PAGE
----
I have seen almost every best picture nominee in the last 30 years and unequivocally The Blind Side is the worst by a lot. I am not saying it’s terrible. Most movie critics already did that. I am saying it is like seeing a C+ student make the Honor Roll. I have received some comments about how opening up the Best Picture category to 10 nominees led to this. I disagree. Although I think they should have stayed at 5, there were better movies than The Blind Side. That is like saying if there had been ten nominations a few years ago then Coach Carter would have been nominated (that was a trick- of course it would not have been. not only was it a mediocre film, but that was a black man – Samuel L Jackson helping minority kids – not a white woman!).
Perhaps this was the Academy’s concession for nominating Precious, a gritty, depressing book at the plight of inner city African Americans. They watched Precious and were like, “Wow that was good, but sort of sad – quick nominate a feel-good, whites-helping-Negros-movie before we feel compelled to actually do something constructive. Quick do we have anything? The Blind Side? FINE!”
Mo’Nique and Christopher Waltz in the supporting actor categories. No one else should even show up.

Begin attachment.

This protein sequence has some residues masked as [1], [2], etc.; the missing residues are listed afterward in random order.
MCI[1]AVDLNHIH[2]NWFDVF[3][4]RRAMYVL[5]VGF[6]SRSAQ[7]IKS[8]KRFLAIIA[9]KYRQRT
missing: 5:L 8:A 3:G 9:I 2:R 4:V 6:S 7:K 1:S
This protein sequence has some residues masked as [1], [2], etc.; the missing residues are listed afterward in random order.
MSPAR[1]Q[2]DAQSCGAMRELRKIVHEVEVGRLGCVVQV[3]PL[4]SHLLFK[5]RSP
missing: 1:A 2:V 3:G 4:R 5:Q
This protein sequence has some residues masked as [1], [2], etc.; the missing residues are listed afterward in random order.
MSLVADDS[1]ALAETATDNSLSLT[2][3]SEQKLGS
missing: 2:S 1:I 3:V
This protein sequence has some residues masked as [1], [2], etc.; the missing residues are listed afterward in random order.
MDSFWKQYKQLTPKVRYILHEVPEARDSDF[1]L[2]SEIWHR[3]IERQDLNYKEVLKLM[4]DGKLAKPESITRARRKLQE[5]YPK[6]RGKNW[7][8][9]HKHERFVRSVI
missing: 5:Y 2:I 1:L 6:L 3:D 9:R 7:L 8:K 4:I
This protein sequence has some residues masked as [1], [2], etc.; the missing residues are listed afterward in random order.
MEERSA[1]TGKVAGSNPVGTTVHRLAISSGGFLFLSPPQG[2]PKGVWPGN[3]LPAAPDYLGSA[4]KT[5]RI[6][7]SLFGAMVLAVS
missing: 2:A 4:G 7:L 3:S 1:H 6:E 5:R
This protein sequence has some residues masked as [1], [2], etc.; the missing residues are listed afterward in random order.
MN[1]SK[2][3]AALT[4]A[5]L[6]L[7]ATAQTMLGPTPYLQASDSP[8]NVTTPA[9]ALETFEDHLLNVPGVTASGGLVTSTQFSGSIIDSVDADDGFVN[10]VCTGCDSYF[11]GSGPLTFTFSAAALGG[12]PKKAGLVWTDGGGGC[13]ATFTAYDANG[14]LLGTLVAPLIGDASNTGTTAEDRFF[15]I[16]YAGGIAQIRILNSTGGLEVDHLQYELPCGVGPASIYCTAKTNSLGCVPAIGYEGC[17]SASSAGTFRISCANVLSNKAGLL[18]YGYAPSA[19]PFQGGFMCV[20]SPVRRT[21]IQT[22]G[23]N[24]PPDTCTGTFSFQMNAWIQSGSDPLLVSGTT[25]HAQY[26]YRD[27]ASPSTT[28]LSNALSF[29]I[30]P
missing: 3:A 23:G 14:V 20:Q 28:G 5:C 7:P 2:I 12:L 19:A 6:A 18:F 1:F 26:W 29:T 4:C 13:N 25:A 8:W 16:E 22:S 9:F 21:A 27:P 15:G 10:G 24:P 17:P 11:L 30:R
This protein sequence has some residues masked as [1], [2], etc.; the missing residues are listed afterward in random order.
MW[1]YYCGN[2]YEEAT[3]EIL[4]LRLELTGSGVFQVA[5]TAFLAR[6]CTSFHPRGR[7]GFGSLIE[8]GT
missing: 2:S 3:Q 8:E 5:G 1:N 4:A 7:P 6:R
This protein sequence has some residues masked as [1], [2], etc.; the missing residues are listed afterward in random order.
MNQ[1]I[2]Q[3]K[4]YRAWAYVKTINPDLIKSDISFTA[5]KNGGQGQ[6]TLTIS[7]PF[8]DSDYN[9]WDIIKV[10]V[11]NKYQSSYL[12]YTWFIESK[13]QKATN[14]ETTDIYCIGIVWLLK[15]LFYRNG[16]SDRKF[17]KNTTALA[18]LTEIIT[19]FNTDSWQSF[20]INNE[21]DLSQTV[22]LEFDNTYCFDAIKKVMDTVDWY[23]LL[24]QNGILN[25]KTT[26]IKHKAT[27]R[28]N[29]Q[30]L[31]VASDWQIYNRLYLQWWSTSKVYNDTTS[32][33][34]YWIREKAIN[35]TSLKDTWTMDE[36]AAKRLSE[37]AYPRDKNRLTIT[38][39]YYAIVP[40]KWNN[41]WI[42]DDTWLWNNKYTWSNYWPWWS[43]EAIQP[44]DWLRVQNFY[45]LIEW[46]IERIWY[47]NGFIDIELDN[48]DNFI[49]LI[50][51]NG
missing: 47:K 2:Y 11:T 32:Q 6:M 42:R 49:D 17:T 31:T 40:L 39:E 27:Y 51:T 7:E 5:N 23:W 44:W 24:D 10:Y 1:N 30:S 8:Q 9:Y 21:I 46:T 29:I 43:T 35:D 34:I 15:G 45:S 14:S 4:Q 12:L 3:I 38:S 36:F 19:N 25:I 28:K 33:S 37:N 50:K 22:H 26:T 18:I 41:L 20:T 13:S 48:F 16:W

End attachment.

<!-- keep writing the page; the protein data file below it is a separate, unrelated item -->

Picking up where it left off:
Best Actor – Jeff Bridges. I would vote for Clooney if I had a vote (I thought his performance was finally the one that Hollywood has pretended for the last ten years that he has delivered. In Up In The Air he actually delivered it – funny, subtle and awesome). But Jeff Bridges has all the momentum and has had a quality and varied career.
Best Actress – I’d take Meryl Streep, Precious (she was really good) or even Helen Mirren because she’s very good looking for an old lady, but Sandra Bullock seems to be a lock. Yikes. I think I’d pick Precious.
Adapted Screenplay – District 9 was the most original film of the year (barring technical originality of Avatar), but I will accept all (included In The Loop which is hysterical) except for An Education – what a fu-king bore, except when it seemed to inject bizarre out of place humor.
Original Screenplay – I think I’d go with The Hurt Locker or Inglorious Basterds, but I will guess that Basterds takes it.
Best Director – James Cameron or Quentin Tarantino – I think Cameron just for the scope and technical achievement of Avatar.
Best Picture – I’d pick District 9, but would be ok with Inglorious Basterds or Up In The Air. However I feel that it will be between The Hurt Locker or Avatar. Avatar in a close one.
I thought this year was a really good year for movies, despite the garbage that was listed on this site yesterday. Before getting to the top 10 movies of 2009 (and the decade) here are some special (mostly positive) awards for movies in 2009.
Most Surprisingly Good Movies (in no particular order)
1)This Is it– Thoroughly enjoyed the concert (rehearsal) documentary about Michael Jackson. Great music and a worthy tribute to the fallen icon and aficionado of play dates with tweens.